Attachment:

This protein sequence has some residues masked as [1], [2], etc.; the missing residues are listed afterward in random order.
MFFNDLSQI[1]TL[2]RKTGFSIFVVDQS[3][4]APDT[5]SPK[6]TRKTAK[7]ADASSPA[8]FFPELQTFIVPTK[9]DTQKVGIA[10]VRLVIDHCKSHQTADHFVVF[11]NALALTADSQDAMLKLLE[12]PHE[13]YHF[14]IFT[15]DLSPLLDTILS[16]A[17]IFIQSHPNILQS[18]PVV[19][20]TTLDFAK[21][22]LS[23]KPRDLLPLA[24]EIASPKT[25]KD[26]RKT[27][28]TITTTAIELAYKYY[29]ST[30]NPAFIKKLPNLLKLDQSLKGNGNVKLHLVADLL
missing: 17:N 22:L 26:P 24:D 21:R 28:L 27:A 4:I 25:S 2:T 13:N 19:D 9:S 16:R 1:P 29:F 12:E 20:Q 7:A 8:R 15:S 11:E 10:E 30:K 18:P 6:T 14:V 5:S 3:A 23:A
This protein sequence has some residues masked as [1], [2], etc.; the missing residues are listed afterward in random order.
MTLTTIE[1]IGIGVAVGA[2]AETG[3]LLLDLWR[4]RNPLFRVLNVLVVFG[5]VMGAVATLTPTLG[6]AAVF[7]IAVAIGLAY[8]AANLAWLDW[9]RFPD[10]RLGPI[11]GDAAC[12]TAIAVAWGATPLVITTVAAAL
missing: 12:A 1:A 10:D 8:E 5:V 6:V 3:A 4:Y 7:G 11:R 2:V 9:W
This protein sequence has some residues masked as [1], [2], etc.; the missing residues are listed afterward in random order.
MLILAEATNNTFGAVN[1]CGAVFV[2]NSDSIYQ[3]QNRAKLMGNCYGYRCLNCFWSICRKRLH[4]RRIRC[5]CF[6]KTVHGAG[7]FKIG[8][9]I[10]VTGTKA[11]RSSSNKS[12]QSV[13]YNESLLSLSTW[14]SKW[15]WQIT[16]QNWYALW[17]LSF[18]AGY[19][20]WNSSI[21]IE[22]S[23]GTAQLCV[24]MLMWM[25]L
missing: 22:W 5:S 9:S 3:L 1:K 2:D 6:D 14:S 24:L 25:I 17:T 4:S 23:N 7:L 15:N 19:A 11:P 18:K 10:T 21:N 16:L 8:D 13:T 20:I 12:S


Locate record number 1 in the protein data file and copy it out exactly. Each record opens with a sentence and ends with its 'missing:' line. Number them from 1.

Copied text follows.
This protein sequence has some residues masked as [1], [2], etc.; the missing residues are listed afterward in random order.
MFFNDLSQI[1]TL[2]RKTGFSIFVVDQS[3][4]APDT[5]SPK[6]TRKTAK[7]ADASSPA[8]FFPELQTFIVPTK[9]DTQKVGIA[10]VRLVIDHCKSHQTADHFVVF[11]NALALTADSQDAMLKLLE[12]PHE[13]YHF[14]IFT[15]DLSPLLDTILS[16]A[17]IFIQSHPNILQS[18]PVV[19][20]TTLDFAK[21][22]LS[23]KPRDLLPLA[24]EIASPKT[25]KD[26]RKT[27][28]TITTTAIELAYKYY[29]ST[30]NPAFIKKLPNLLKLDQSLKGNGNVKLHLVADLL
missing: 17:N 22:L 26:P 24:D 21:R 28:L 27:A 4:I 25:S 2:T 13:N 19:D 9:S 16:R 1:P 29:F 12:E 20:Q 7:A 8:R 15:S 11:E 10:E 30:K 18:P 6:T 14:V 5:S 3:A 23:A